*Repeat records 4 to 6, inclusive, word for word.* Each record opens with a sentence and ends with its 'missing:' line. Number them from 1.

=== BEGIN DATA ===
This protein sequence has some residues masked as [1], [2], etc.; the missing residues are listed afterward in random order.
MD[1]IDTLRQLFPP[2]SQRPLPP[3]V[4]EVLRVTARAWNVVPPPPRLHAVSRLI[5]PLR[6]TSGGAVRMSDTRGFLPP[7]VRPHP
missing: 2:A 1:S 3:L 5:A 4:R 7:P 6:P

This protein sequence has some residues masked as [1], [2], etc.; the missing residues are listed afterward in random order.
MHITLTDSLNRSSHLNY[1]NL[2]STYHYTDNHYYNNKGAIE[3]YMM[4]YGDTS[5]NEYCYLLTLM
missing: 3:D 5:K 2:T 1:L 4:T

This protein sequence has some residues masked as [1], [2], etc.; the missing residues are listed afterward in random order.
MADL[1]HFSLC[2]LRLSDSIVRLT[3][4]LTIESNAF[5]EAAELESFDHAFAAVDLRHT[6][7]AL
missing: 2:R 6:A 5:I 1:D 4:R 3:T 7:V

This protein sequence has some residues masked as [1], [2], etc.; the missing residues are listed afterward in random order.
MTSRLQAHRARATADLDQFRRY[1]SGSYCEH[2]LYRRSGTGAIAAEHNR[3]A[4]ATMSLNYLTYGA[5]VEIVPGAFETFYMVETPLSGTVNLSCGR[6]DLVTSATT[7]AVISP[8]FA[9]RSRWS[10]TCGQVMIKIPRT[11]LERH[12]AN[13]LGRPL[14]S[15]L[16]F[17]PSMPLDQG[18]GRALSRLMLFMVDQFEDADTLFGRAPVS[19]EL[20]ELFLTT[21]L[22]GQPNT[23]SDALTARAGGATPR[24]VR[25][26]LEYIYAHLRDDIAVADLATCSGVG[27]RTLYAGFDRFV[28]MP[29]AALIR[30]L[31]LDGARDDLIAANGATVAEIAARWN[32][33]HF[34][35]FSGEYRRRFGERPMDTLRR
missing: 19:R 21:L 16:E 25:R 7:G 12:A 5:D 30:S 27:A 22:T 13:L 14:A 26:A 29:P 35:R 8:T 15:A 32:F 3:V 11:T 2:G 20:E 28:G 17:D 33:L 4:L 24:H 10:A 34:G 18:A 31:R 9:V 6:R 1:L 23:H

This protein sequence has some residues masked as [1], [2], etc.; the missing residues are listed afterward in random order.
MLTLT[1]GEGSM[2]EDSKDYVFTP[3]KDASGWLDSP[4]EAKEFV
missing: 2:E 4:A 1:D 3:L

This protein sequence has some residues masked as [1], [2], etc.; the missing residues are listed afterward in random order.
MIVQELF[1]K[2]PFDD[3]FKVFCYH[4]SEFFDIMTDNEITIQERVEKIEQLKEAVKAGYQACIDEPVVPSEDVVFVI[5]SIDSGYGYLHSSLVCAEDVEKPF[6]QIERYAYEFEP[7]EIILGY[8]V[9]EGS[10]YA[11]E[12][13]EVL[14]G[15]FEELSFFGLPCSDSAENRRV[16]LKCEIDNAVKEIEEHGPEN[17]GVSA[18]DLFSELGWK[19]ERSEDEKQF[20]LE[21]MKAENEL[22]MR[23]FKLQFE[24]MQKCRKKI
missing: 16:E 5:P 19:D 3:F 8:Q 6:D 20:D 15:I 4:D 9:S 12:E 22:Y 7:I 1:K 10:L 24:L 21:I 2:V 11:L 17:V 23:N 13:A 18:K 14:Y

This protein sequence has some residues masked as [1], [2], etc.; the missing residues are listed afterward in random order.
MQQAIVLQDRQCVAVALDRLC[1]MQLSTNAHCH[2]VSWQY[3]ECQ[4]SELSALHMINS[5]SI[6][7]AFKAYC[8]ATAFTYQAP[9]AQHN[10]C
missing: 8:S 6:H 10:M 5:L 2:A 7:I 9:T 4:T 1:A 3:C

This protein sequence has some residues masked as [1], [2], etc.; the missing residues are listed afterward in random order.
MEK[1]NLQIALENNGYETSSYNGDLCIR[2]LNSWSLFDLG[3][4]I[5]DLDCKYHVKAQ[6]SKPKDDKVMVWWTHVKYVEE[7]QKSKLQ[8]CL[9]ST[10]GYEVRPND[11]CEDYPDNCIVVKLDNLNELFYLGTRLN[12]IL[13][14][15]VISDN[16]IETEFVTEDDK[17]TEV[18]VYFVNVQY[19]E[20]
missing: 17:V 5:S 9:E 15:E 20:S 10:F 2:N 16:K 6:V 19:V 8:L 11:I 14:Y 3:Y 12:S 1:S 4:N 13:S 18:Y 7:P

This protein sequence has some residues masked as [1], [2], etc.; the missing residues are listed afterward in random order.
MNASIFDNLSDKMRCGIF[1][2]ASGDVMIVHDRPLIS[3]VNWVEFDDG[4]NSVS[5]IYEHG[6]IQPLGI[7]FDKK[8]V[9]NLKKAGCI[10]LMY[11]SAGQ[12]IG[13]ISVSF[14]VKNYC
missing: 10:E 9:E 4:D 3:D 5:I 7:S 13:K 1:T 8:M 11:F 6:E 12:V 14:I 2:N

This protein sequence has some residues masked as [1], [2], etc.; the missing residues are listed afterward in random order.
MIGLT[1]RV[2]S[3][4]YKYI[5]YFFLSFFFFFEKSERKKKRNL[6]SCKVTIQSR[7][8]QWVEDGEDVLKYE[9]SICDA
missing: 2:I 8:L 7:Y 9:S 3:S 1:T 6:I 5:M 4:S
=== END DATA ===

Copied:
This protein sequence has some residues masked as [1], [2], etc.; the missing residues are listed afterward in random order.
MTSRLQAHRARATADLDQFRRY[1]SGSYCEH[2]LYRRSGTGAIAAEHNR[3]A[4]ATMSLNYLTYGA[5]VEIVPGAFETFYMVETPLSGTVNLSCGR[6]DLVTSATT[7]AVISP[8]FA[9]RSRWS[10]TCGQVMIKIPRT[11]LERH[12]AN[13]LGRPL[14]S[15]L[16]F[17]PSMPLDQG[18]GRALSRLMLFMVDQFEDADTLFGRAPVS[19]EL[20]ELFLTT[21]L[22]GQPNT[23]SDALTARAGGATPR[24]VR[25][26]LEYIYAHLRDDIAVADLATCSGVG[27]RTLYAGFDRFV[28]MP[29]AALIR[30]L[31]LDGARDDLIAANGATVAEIAARWN[32][33]HF[34][35]FSGEYRRRFGERPMDTLRR
missing: 19:R 21:L 16:E 25:R 7:G 12:A 5:D 30:S 27:A 22:T 13:L 14:A 26:A 29:P 35:R 8:T 15:A 32:F 3:V 11:T 2:G 20:E 28:G 17:D 33:L 4:L 24:H 10:A 34:G 18:A 31:R 9:V 6:R 1:L 23:H

This protein sequence has some residues masked as [1], [2], etc.; the missing residues are listed afterward in random order.
MLTLT[1]GEGSM[2]EDSKDYVFTP[3]KDASGWLDSP[4]EAKEFV
missing: 2:E 4:A 1:D 3:L

This protein sequence has some residues masked as [1], [2], etc.; the missing residues are listed afterward in random order.
MIVQELF[1]K[2]PFDD[3]FKVFCYH[4]SEFFDIMTDNEITIQERVEKIEQLKEAVKAGYQACIDEPVVPSEDVVFVI[5]SIDSGYGYLHSSLVCAEDVEKPF[6]QIERYAYEFEP[7]EIILGY[8]V[9]EGS[10]YA[11]E[12][13]EVL[14]G[15]FEELSFFGLPCSDSAENRRV[16]LKCEIDNAVKEIEEHGPEN[17]GVSA[18]DLFSELGWK[19]ERSEDEKQF[20]LE[21]MKAENEL[22]MR[23]FKLQFE[24]MQKCRKKI
missing: 16:E 5:P 19:D 3:F 8:Q 6:D 20:D 15:I 4:D 9:S 12:E 22:Y 7:I 1:K 10:L 24:L 21:I 2:V 11:L 17:V 23:N 13:A 18:K 14:Y